Love is the centre of the universe, it transcends all other feelings and things that surround it. Without it, nothing else matters.
Ask a person who has just suffered a loss if there is anything on earth that could make them feel better, the answer will be no. Only having that person here with them now can change the pain they feel in their hearts.
The Beatles said it best when they sang, "All you need is love, love is all you need."
From the moment we are born, and some would argue long before, we are flooded with the love of our mothers. There's an intensity between a mother and new born that is rarely replicated in our lives.
Dorothy Day was an activist who worked for social causes such as pacifism and women's suffrage through the prism of the Catholic Church. She went on to change many lives throughout her lifetime, however it wasn't until she delivered a child that she felt the need to focus on others. It is well documented that she was a scattered person who was aimless, who drank too much and lived a life without purpose. She had attempted suicide twice before her daughter was born, yet that all changed when she felt the love in her heart for her daughter.
She wrote “If I had written the greatest book, composed the greatest symphony, painted the most beautiful painting or carved the most exquisite figure I could not have felt a more exalted creator than I did when they placed my child in my arms.” She was so inspired by that love, that it created a need in her to be compassionate and help all that she could, for her entire life.
Often our compassion for others is rooted deeply in the love we feel for those closest to us. When we are grateful for the love in our lives, it allows us to be more forgiving and forthcoming with others. Yet I know many situations where those who have nothing, and nobody are the most loving, giving people you could ever meet.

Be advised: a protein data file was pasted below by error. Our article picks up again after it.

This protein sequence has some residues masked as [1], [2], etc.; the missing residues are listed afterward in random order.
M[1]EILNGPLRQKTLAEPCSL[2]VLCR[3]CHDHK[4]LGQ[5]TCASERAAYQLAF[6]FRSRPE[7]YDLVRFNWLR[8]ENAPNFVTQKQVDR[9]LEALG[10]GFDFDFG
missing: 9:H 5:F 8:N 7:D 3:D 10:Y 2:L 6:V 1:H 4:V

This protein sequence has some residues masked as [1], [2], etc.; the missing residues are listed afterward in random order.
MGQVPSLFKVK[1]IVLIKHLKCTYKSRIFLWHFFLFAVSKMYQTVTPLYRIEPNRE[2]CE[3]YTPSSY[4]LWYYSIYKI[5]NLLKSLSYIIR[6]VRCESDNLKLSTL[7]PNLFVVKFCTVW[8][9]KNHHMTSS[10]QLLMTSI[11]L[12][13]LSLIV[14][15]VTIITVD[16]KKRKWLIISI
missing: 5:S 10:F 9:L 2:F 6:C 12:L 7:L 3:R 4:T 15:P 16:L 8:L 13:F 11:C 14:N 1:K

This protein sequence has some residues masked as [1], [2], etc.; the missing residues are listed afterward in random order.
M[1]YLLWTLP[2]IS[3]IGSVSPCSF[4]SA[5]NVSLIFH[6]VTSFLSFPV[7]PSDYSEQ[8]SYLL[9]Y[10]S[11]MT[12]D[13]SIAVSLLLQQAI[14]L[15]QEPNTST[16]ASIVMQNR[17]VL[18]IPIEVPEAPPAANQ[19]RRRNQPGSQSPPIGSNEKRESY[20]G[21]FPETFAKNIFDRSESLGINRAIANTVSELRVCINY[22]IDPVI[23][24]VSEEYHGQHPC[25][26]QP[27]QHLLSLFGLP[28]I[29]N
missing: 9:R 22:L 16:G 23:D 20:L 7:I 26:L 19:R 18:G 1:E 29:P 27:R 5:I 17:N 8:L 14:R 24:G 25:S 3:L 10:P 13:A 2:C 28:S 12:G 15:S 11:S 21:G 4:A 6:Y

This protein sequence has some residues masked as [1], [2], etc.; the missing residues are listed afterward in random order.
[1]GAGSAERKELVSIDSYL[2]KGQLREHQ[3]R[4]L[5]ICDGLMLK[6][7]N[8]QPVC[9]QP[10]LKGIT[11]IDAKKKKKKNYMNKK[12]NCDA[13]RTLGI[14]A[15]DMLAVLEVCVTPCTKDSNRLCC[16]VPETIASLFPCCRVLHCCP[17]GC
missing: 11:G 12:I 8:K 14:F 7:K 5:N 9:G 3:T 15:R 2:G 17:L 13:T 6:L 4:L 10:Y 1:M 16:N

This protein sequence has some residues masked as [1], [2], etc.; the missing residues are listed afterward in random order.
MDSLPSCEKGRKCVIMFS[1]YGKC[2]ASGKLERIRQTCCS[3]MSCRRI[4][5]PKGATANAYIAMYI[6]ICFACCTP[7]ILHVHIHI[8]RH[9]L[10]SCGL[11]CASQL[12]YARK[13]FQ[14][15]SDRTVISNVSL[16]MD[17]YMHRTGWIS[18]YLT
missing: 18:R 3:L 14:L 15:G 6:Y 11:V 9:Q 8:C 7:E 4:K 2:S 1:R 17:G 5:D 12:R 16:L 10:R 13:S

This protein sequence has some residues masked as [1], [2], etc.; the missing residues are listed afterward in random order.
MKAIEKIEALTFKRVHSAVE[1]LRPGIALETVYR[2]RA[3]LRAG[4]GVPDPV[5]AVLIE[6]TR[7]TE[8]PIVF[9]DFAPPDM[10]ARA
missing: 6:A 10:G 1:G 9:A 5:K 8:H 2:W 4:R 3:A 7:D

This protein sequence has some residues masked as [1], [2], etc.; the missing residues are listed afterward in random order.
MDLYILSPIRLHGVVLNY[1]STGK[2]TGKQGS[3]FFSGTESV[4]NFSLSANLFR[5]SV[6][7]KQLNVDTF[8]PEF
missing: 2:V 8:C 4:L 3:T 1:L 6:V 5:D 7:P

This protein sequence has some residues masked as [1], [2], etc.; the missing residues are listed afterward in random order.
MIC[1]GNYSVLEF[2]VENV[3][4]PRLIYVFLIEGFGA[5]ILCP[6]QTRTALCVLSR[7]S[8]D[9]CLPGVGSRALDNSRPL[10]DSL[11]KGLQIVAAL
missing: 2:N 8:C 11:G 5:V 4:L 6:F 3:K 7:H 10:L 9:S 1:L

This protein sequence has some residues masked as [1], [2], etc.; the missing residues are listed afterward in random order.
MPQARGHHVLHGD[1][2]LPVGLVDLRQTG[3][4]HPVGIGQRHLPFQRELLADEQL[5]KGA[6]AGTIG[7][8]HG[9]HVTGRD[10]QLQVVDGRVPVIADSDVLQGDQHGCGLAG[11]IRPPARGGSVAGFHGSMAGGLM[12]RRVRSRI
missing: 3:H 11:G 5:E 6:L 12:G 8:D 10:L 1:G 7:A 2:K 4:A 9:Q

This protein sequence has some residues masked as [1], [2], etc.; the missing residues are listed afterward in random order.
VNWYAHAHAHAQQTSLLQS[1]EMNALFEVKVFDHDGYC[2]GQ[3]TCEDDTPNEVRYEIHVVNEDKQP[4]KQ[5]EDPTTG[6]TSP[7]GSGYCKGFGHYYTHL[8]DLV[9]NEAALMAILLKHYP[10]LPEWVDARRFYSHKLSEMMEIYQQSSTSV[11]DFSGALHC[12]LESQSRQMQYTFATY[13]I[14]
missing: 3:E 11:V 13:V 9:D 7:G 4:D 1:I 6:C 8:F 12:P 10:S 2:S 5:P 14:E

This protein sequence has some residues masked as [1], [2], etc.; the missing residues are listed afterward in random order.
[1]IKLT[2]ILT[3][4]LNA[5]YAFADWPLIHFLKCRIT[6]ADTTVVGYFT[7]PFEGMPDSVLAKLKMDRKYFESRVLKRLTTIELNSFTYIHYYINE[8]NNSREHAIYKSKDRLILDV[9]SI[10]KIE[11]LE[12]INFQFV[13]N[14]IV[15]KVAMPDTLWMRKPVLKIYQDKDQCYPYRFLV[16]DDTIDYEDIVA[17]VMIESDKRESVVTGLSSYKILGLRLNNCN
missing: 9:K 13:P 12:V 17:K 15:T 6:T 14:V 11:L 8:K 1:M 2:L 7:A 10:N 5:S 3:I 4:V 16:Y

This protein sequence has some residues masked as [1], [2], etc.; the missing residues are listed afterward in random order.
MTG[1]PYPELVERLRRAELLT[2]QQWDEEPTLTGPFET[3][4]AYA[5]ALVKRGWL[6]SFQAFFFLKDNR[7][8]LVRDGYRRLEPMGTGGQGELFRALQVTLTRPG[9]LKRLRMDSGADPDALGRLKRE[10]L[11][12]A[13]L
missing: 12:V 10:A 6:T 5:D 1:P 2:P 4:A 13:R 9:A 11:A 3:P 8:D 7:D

I want to engage you in a challenge. This week when you are encountering others besides family members, do so with loving kindness in your heart as through they are family members. If you have family members or friends who are challenging at this time, consider looking at them as the vulnerable infant that they once were. Find it in your heart to allow them to be safely vulnerable with you at this time. All you have to do is offer the nonjudgmental, accepting love we offer infants. All of this can be done from your perspective without ever sharing these thoughts with others. This is about you and how you are seeing the world right now. Through this experiment, see if you can affect the change you want to see in any relationship you choose.
I will give you an example; I worked in a group home for youth aged 16 to 24 years old. These youth could not live at home for one reason or another, a sad state of our society, but that's another blog. Many of these youth had done horrific things in their young lives and were extremely difficult to deal with. It was a challenging job. There were ten of them living in the home at any given time. A complicated mix of personalities.